There are a couple of ways to do what you’re suggesting. I’ll recommend something to you that I do, but for most folks, I suggest something else first.
Become a Patron of Ask Leo! and go ad-free!
Backing up to an external drive
The most common approach is to back up to an external drive that’s connected directly to your computer via a USB port. It’s less dependent on that other computer being connected, having enough space, or any number of other issues. Most backup software is optimized for this scenario.
Basically, you’re stacking the deck in your favor by just getting an external drive that’s big enough to hold a couple copies of your backup and running with that.
Backing up via network
The most effective way to back up to another computer is to connect them via a network.
In most cases, your computer’s already connected this way. If you’re a typical home user, you probably have your internet coming into a router and then all of your computers connecting to that router. Because they’re all connected to that router, they’re on a network together and can be configured to see each other.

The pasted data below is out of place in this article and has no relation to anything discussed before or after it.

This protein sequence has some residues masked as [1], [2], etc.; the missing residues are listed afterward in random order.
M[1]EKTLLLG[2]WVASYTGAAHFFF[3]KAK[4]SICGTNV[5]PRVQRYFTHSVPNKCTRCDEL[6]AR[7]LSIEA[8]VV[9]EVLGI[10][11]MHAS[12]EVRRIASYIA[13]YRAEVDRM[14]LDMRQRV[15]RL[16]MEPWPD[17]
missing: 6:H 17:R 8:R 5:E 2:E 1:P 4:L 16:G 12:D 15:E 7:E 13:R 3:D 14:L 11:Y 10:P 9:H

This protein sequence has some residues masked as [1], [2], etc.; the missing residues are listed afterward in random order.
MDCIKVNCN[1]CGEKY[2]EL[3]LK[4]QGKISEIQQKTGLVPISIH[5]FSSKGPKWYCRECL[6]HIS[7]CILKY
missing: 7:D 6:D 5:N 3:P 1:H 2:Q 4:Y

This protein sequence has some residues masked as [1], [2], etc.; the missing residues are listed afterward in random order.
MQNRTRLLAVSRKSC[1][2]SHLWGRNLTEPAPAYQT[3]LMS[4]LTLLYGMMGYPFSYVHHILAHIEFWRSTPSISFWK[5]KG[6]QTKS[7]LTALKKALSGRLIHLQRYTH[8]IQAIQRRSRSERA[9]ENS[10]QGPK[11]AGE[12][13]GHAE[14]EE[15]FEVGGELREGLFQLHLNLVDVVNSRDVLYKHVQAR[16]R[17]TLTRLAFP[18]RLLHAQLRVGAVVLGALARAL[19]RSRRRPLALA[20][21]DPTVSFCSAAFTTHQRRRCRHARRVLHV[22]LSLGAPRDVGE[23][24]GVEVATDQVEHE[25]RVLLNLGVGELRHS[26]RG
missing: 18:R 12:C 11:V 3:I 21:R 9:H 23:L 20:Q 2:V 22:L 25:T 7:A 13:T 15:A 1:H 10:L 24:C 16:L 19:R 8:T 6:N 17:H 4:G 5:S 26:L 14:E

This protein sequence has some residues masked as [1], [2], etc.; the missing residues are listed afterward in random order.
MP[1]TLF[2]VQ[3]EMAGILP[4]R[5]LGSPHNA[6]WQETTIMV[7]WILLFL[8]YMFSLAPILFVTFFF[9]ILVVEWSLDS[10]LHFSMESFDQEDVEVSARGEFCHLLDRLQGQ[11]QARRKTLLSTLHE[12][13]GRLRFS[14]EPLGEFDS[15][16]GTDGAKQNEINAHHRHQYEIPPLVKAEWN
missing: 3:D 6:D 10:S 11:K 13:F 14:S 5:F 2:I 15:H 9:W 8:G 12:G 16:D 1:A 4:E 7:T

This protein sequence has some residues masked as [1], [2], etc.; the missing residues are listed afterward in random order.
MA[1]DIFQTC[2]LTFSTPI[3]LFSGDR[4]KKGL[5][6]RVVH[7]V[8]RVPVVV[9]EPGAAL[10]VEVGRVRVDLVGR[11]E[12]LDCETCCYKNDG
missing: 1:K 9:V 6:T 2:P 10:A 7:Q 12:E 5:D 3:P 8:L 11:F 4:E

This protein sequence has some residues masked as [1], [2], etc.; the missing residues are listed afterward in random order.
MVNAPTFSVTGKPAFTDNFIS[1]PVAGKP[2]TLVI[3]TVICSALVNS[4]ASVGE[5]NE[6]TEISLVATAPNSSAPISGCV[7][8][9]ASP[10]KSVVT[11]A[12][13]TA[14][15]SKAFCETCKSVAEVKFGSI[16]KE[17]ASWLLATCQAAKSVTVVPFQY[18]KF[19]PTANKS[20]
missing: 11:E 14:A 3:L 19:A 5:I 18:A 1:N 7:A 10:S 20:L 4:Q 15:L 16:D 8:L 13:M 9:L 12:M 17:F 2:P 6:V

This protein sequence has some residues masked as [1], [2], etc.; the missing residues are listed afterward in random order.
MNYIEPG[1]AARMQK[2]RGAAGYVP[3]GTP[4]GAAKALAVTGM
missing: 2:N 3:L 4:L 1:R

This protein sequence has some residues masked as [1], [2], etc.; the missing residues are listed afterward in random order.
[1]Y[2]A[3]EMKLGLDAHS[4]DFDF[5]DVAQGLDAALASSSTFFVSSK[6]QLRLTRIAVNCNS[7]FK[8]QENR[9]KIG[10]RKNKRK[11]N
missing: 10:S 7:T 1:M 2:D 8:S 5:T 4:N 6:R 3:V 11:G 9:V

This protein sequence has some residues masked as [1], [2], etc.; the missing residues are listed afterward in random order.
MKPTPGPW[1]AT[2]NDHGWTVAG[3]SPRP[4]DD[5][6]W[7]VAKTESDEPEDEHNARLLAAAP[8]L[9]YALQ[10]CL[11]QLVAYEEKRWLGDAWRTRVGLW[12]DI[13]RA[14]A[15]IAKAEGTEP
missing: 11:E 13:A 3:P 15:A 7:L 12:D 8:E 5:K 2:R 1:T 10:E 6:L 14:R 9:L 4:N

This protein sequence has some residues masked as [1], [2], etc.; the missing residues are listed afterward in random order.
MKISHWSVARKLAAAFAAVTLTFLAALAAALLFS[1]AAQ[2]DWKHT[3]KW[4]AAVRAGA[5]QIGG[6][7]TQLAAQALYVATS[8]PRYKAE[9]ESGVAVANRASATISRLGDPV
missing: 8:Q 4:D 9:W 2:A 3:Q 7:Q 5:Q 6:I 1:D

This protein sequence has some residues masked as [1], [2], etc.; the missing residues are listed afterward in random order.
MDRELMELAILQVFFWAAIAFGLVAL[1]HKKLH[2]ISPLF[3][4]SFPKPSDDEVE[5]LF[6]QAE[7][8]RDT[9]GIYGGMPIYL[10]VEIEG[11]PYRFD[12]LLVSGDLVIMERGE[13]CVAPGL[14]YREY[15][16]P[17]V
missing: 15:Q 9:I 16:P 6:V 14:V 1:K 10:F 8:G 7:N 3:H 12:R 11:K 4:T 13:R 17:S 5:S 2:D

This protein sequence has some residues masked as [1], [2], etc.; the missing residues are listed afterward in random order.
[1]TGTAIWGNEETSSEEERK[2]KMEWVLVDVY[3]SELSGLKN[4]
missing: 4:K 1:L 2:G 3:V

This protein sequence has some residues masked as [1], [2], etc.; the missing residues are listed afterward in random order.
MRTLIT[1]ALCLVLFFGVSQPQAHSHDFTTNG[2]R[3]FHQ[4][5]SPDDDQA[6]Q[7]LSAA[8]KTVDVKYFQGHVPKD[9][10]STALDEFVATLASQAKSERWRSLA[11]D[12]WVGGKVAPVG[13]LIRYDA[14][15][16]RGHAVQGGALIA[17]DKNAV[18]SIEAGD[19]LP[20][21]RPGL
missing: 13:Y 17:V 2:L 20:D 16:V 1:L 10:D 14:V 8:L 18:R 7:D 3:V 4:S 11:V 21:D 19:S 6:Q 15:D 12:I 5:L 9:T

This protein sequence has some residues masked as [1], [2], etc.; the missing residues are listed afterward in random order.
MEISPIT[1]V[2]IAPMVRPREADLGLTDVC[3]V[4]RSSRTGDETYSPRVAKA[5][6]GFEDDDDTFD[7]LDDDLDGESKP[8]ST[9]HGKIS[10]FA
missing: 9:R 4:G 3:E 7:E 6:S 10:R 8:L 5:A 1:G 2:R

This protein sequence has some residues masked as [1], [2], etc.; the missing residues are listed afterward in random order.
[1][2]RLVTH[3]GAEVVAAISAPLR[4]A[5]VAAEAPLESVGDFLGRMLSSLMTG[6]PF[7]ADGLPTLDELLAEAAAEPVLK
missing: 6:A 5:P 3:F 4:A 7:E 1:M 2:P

For this method, you create what’s called a “share.” That’s basically a folder on that second computer that’s made available and visible over the network so that the first computer can see it and back up to it.
Create a folder somewhere on your machine. Right-click it, select “Sharing,” and then choose the appropriate options to configure that share. On the machine that you’re backing up, you would then simply configure your backup program to backup to that share.
Now, I know that I’ve glossed over many of the details of setting up networking and sharing because it can be finicky. And it can also vary somewhat based on which version of Windows you’re running, and if you’re running different versions on the two machines. But backing up across a network is quite normal and possible.
It’s the approach that I would suggest if you want to back up to another computer. No special cables or configuration needed other than what you probably already have to share your internet.
And like I said, it’s the approach that I use. My desktop machine actually backs up every night to a network-attached storage device, which is really nothing more than a single purpose custom PC that has a “share” on it. My backup program then simply copies the files and creates its backup on that share on that other machine.
But I’d still strongly recommend you consider that external drive.